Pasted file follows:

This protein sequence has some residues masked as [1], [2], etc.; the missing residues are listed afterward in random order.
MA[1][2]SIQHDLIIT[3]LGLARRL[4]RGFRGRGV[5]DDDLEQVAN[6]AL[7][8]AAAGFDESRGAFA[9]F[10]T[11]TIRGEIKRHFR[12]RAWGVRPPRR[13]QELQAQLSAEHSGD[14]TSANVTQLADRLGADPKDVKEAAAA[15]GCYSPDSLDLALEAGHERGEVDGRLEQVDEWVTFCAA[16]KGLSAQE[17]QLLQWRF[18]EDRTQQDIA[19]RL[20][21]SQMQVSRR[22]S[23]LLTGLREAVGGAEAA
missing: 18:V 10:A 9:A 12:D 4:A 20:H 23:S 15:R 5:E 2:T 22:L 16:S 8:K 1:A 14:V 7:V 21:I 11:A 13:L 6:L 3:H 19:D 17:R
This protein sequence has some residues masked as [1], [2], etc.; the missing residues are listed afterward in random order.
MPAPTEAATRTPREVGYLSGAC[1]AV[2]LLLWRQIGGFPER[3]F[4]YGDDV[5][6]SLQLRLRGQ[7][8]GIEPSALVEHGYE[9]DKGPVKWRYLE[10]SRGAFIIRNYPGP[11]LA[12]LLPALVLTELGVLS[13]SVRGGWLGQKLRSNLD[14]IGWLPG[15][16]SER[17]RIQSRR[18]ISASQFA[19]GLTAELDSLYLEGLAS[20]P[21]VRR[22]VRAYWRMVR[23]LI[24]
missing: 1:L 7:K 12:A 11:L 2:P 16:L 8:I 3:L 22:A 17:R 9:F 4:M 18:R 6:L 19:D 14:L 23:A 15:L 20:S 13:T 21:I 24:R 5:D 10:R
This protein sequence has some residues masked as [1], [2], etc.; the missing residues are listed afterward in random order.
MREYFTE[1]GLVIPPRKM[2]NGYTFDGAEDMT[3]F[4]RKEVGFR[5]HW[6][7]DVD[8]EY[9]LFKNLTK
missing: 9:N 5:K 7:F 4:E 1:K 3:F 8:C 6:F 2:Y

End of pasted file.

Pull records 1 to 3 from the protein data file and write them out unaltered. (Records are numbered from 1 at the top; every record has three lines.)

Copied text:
This protein sequence has some residues masked as [1], [2], etc.; the missing residues are listed afterward in random order.
MA[1][2]SIQHDLIIT[3]LGLARRL[4]RGFRGRGV[5]DDDLEQVAN[6]AL[7][8]AAAGFDESRGAFA[9]F[10]T[11]TIRGEIKRHFR[12]RAWGVRPPRR[13]QELQAQLSAEHSGD[14]TSANVTQLADRLGADPKDVKEAAAA[15]GCYSPDSLDLALEAGHERGEVDGRLEQVDEWVTFCAA[16]KGLSAQE[17]QLLQWRF[18]EDRTQQDIA[19]RL[20][21]SQMQVSRR[22]S[23]LLTGLREAVGGAEAA
missing: 18:V 10:A 9:A 12:D 4:A 20:H 23:S 15:R 5:E 2:T 22:L 16:S 8:K 1:A 14:V 7:V 21:I 11:A 13:L 6:L 3:H 19:D 17:R
This protein sequence has some residues masked as [1], [2], etc.; the missing residues are listed afterward in random order.
MPAPTEAATRTPREVGYLSGAC[1]AV[2]LLLWRQIGGFPER[3]F[4]YGDDV[5][6]SLQLRLRGQ[7][8]GIEPSALVEHGYE[9]DKGPVKWRYLE[10]SRGAFIIRNYPGP[11]LA[12]LLPALVLTELGVLS[13]SVRGGWLGQKLRSNLD[14]IGWLPG[15][16]SER[17]RIQSRR[18]ISASQFA[19]GLTAELDSLYLEGLAS[20]P[21]VRR[22]VRAYWRMVR[23]LI[24]
missing: 1:L 7:K 12:A 11:L 2:P 16:L 8:I 3:L 22:A 17:R 9:F 4:M 18:R 6:L 19:D 14:L 23:A 15:L 20:S 13:T 21:I 24:R 5:D 10:R
This protein sequence has some residues masked as [1], [2], etc.; the missing residues are listed afterward in random order.
MREYFTE[1]GLVIPPRKM[2]NGYTFDGAEDMT[3]F[4]RKEVGFR[5]HW[6][7]DVD[8]EY[9]LFKNLTK
missing: 9:N 5:K 7:F 4:E 1:K 3:F 8:C 6:F 2:Y